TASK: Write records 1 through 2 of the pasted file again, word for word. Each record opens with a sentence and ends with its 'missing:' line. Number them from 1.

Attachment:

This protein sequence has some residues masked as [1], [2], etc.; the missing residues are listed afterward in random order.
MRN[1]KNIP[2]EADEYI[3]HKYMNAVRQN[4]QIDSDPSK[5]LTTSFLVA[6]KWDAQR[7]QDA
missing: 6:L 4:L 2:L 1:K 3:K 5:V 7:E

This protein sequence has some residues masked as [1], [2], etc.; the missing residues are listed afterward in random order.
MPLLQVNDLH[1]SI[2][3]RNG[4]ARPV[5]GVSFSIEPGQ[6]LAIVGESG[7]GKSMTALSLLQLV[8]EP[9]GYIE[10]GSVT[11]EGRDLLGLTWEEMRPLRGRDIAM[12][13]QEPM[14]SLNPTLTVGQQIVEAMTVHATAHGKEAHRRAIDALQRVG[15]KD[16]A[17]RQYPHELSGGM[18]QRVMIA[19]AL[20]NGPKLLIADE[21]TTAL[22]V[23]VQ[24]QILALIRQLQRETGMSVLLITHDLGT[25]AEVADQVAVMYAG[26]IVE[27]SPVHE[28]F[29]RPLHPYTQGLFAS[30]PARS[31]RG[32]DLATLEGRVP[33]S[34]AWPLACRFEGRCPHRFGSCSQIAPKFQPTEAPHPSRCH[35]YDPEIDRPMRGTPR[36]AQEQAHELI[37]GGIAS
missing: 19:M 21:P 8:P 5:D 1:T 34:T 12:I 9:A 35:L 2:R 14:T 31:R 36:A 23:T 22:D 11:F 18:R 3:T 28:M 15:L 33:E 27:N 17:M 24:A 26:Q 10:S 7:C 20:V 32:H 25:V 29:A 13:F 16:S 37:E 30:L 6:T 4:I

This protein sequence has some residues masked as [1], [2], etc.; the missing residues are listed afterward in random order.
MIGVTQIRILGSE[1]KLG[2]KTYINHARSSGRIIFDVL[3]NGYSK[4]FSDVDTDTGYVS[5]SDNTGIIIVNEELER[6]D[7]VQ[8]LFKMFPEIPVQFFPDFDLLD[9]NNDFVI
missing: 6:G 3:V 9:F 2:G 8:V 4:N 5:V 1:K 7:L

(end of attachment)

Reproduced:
This protein sequence has some residues masked as [1], [2], etc.; the missing residues are listed afterward in random order.
MRN[1]KNIP[2]EADEYI[3]HKYMNAVRQN[4]QIDSDPSK[5]LTTSFLVA[6]KWDAQR[7]QDA
missing: 6:L 4:L 2:L 1:K 3:K 5:V 7:E

This protein sequence has some residues masked as [1], [2], etc.; the missing residues are listed afterward in random order.
MPLLQVNDLH[1]SI[2][3]RNG[4]ARPV[5]GVSFSIEPGQ[6]LAIVGESG[7]GKSMTALSLLQLV[8]EP[9]GYIE[10]GSVT[11]EGRDLLGLTWEEMRPLRGRDIAM[12][13]QEPM[14]SLNPTLTVGQQIVEAMTVHATAHGKEAHRRAIDALQRVG[15]KD[16]A[17]RQYPHELSGGM[18]QRVMIA[19]AL[20]NGPKLLIADE[21]TTAL[22]V[23]VQ[24]QILALIRQLQRETGMSVLLITHDLGT[25]AEVADQVAVMYAG[26]IVE[27]SPVHE[28]F[29]RPLHPYTQGLFAS[30]PARS[31]RG[32]DLATLEGRVP[33]S[34]AWPLACRFEGRCPHRFGSCSQIAPKFQPTEAPHPSRCH[35]YDPEIDRPMRGTPR[36]AQEQAHELI[37]GGIAS
missing: 19:M 21:P 8:P 5:D 1:T 34:T 12:I 9:A 35:L 2:R 14:T 31:R 36:A 23:T 22:D 11:F 18:R 3:T 28:M 15:L 33:E 27:N 17:M 24:A 26:Q 10:S 7:C 20:V 32:H 25:V 29:A 13:F 16:S 37:E 30:L 6:T 4:I